“Oh yes, Valerie will like it very much,” said the energetic young man with blue-black hair and a sharply cleft chin, in an accent that was vaguely ‘English’. He and Jacob Eisenman were standing in the large shabby room that overlooked the crashing Pacific, on Kauai, one of Hawaii’s outermost and least populated islands.

Jacob later thought that the implications of his tone were a sort of introduction to Valerie, although at the time he had not entirely understood what was being implied. Jacob, the gaunt German who was (incongruously) the owner of this resort. Then he simply wondered why, why very much’?. The young man’s clothes were pale, Italian, expensive-looking; it was unlikely that he (or Valerie) would be drawn by the price,which was what drew most of the other guests: older people,rather flabby and initially pale, from places like North Dakota and Idaho and, curiously, Alaska—and a few young couples,wan, tired families with children. These people stayed but were not enthusiastic; they would have preferred a more modern place (Jacob was subject to radar intuitions). And so this young man’s eagerness to register for the room and to pay in advance, which was unnecessary (with a hundred-dollar bill)made Jacob apprehensive, as though he were being invaded a sense that he dismissed as paranoia, to which he was also subject. But before he could sort out reactions the young man had swung out of the driveway in his orange rented Datsun, presumably to fetch Valerie from the nearby hotel, which he had said they did not like. “So loud, you know?”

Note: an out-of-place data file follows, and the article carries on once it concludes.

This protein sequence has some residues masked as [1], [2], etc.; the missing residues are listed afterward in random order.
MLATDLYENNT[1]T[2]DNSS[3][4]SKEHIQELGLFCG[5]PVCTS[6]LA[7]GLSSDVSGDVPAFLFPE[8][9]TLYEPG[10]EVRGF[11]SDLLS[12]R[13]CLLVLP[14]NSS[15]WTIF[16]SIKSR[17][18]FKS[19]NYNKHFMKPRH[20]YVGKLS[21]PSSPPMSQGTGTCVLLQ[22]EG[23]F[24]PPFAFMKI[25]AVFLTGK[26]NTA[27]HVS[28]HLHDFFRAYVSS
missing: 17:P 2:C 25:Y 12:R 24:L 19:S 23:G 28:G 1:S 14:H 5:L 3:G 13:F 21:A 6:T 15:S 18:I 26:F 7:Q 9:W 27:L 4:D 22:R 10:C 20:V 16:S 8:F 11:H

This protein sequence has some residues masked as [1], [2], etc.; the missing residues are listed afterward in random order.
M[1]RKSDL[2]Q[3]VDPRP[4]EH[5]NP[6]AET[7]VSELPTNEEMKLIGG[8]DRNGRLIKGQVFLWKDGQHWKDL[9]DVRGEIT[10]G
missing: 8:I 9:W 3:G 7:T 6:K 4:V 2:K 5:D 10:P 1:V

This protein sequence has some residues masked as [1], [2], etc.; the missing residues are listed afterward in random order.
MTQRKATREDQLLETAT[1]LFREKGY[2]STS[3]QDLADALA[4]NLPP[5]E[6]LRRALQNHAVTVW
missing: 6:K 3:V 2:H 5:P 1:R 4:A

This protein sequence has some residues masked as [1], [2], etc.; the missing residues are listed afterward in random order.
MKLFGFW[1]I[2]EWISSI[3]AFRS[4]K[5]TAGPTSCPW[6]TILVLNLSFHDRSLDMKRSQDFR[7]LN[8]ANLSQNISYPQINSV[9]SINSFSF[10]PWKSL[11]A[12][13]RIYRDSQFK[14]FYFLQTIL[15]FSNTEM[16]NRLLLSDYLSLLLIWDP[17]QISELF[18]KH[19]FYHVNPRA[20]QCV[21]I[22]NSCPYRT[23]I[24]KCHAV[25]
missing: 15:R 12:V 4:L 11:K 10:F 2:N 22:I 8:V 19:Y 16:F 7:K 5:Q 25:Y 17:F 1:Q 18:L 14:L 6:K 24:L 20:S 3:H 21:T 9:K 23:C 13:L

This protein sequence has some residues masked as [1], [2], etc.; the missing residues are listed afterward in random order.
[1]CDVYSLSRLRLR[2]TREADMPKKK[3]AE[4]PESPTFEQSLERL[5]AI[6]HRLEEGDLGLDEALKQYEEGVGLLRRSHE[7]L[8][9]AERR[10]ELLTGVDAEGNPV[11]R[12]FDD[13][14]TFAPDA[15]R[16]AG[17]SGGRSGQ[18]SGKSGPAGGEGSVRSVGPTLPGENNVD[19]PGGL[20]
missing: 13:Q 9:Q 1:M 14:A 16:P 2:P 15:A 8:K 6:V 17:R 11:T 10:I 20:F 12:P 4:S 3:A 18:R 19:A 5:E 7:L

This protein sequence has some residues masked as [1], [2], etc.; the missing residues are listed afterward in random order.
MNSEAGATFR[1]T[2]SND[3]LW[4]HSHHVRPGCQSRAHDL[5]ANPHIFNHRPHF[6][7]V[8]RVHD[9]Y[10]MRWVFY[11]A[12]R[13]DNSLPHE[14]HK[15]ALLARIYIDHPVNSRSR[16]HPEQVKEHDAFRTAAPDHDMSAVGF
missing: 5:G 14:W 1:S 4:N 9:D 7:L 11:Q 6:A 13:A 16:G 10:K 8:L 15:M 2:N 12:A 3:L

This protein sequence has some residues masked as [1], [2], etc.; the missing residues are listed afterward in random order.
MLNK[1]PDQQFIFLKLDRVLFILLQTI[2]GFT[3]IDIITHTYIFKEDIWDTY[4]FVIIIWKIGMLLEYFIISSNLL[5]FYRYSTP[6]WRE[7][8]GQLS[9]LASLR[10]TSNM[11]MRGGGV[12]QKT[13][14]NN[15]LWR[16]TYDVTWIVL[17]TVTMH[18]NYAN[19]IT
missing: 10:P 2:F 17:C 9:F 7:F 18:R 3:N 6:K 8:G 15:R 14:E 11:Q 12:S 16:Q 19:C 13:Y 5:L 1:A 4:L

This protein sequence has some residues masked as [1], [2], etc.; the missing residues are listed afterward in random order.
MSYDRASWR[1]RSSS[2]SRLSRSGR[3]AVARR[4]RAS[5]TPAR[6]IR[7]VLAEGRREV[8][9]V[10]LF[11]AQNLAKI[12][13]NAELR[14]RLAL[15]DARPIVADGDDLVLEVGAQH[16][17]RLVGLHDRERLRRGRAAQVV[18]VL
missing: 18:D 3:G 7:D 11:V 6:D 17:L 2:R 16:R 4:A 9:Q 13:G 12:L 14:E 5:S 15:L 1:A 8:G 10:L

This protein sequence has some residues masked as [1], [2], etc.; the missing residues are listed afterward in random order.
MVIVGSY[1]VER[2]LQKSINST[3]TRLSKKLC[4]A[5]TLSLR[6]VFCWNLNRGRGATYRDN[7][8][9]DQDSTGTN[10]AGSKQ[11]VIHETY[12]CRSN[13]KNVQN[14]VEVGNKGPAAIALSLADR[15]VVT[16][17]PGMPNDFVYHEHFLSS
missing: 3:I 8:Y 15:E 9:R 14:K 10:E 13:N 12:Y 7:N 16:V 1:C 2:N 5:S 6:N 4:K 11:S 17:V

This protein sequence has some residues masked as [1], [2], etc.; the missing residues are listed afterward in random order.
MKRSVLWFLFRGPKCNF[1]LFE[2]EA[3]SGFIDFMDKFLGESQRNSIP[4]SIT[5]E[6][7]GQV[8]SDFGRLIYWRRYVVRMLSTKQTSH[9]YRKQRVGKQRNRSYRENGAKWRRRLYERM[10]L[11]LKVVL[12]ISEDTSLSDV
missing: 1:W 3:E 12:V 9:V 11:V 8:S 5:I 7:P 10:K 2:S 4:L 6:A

In fact for no reason Jacob found his heart beating in jolts, so that quite out of character he went to the bar, unlocked it and poured himself a shot of brandy.

The bar, a narrow slat-roofed structure, was ten winding steps up from the pool, between the rental units and Jacob’s own office-apartment library. Curiously, it was almost never used by the Alaskan-North Dakotans, nor the young couples. Nor was the neat functional built-in barbecue, which was adjacent. Most of the units had kitchenettes, but still,wouldn’t they sometimes want to cook outside? The barbecue was the last ‘improvement’ that Jacob had given to his resort. He had spent most of his earlier years in California, going up from Los Angeles to International House, at Berkeley; he later concluded that he had been misled by that background. Only Californians liked barbecues, and no one from California seemed to come his way.

Except for a disastrous visit from his best friend, fat Otto from I. House days, and Otto’s new wife—a visit which Jacob had determined not to think about.

The Datsun rushed back into the parking area, and ‘Valerie’ got out. At first and somewhat distant glance, filtered through the bougainvillea that hung about the bar, she was a delicately built young blond, in dazzling white clothes. Huge dark glasses on a small face. An arrogant walk.

Jacob took a too-large swallow of the rough brandy, which made him cough. So that both people turned to see him thereat the bar, at eleven in the morning. (“You aroused such false expectations,” Valerie said, later on.)